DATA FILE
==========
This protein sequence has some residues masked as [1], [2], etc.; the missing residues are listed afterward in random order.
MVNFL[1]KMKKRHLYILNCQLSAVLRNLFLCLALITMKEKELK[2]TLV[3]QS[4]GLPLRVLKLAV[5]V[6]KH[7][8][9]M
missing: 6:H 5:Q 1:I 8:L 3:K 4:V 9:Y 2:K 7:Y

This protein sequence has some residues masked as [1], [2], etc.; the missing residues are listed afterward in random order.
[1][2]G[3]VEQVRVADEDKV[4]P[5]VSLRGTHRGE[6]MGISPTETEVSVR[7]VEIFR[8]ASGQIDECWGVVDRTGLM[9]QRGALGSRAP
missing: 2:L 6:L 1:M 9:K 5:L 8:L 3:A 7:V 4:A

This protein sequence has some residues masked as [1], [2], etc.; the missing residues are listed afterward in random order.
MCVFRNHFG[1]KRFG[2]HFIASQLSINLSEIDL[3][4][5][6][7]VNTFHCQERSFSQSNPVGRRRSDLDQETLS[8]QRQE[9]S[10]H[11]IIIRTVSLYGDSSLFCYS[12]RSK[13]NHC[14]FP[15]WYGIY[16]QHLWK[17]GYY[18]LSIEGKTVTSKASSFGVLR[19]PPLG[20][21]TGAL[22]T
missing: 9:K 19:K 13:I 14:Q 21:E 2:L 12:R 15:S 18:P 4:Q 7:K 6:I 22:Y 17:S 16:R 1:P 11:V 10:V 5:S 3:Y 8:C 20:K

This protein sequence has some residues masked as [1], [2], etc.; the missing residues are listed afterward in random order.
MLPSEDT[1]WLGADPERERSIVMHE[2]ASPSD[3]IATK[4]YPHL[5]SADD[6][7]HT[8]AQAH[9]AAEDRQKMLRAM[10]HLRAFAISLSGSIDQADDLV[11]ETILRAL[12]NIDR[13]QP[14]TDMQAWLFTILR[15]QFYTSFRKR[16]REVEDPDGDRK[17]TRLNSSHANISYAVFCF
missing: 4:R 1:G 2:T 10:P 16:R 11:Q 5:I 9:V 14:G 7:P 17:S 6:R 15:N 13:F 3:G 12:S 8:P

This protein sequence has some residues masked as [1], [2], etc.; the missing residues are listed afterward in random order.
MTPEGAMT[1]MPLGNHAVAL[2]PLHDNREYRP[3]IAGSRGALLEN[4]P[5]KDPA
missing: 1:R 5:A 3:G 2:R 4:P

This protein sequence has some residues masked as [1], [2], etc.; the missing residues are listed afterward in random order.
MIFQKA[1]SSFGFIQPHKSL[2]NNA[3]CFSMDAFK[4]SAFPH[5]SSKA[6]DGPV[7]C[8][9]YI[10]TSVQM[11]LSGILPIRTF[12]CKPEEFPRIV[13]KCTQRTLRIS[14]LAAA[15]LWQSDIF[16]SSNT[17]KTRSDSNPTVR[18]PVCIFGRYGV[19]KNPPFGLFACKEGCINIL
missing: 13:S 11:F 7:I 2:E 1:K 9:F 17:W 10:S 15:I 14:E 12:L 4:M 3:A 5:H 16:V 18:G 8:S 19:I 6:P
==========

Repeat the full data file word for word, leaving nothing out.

This protein sequence has some residues masked as [1], [2], etc.; the missing residues are listed afterward in random order.
MVNFL[1]KMKKRHLYILNCQLSAVLRNLFLCLALITMKEKELK[2]TLV[3]QS[4]GLPLRVLKLAV[5]V[6]KH[7][8][9]M
missing: 6:H 5:Q 1:I 8:L 3:K 4:V 9:Y 2:K 7:Y

This protein sequence has some residues masked as [1], [2], etc.; the missing residues are listed afterward in random order.
[1][2]G[3]VEQVRVADEDKV[4]P[5]VSLRGTHRGE[6]MGISPTETEVSVR[7]VEIFR[8]ASGQIDECWGVVDRTGLM[9]QRGALGSRAP
missing: 2:L 6:L 1:M 9:K 5:L 8:L 3:A 7:V 4:A

This protein sequence has some residues masked as [1], [2], etc.; the missing residues are listed afterward in random order.
MCVFRNHFG[1]KRFG[2]HFIASQLSINLSEIDL[3][4][5][6][7]VNTFHCQERSFSQSNPVGRRRSDLDQETLS[8]QRQE[9]S[10]H[11]IIIRTVSLYGDSSLFCYS[12]RSK[13]NHC[14]FP[15]WYGIY[16]QHLWK[17]GYY[18]LSIEGKTVTSKASSFGVLR[19]PPLG[20][21]TGAL[22]T
missing: 9:K 19:K 13:I 14:Q 21:E 2:L 12:R 15:S 18:P 4:Q 7:K 6:I 22:Y 17:S 16:R 1:P 11:V 10:V 5:S 3:Y 8:C 20:K

This protein sequence has some residues masked as [1], [2], etc.; the missing residues are listed afterward in random order.
MLPSEDT[1]WLGADPERERSIVMHE[2]ASPSD[3]IATK[4]YPHL[5]SADD[6][7]HT[8]AQAH[9]AAEDRQKMLRAM[10]HLRAFAISLSGSIDQADDLV[11]ETILRAL[12]NIDR[13]QP[14]TDMQAWLFTILR[15]QFYTSFRKR[16]REVEDPDGDRK[17]TRLNSSHANISYAVFCF
missing: 4:R 1:G 2:T 10:P 16:R 11:Q 5:I 9:V 14:G 7:P 17:S 6:R 15:N 13:F 3:G 12:S 8:P

This protein sequence has some residues masked as [1], [2], etc.; the missing residues are listed afterward in random order.
MTPEGAMT[1]MPLGNHAVAL[2]PLHDNREYRP[3]IAGSRGALLEN[4]P[5]KDPA
missing: 1:R 5:A 3:G 2:R 4:P

This protein sequence has some residues masked as [1], [2], etc.; the missing residues are listed afterward in random order.
MIFQKA[1]SSFGFIQPHKSL[2]NNA[3]CFSMDAFK[4]SAFPH[5]SSKA[6]DGPV[7]C[8][9]YI[10]TSVQM[11]LSGILPIRTF[12]CKPEEFPRIV[13]KCTQRTLRIS[14]LAAA[15]LWQSDIF[16]SSNT[17]KTRSDSNPTVR[18]PVCIFGRYGV[19]KNPPFGLFACKEGCINIL
missing: 13:S 11:F 7:I 2:E 1:K 9:F 17:W 10:S 15:I 14:E 12:L 4:M 3:A 5:H 16:V 18:G 8:S 19:I 6:P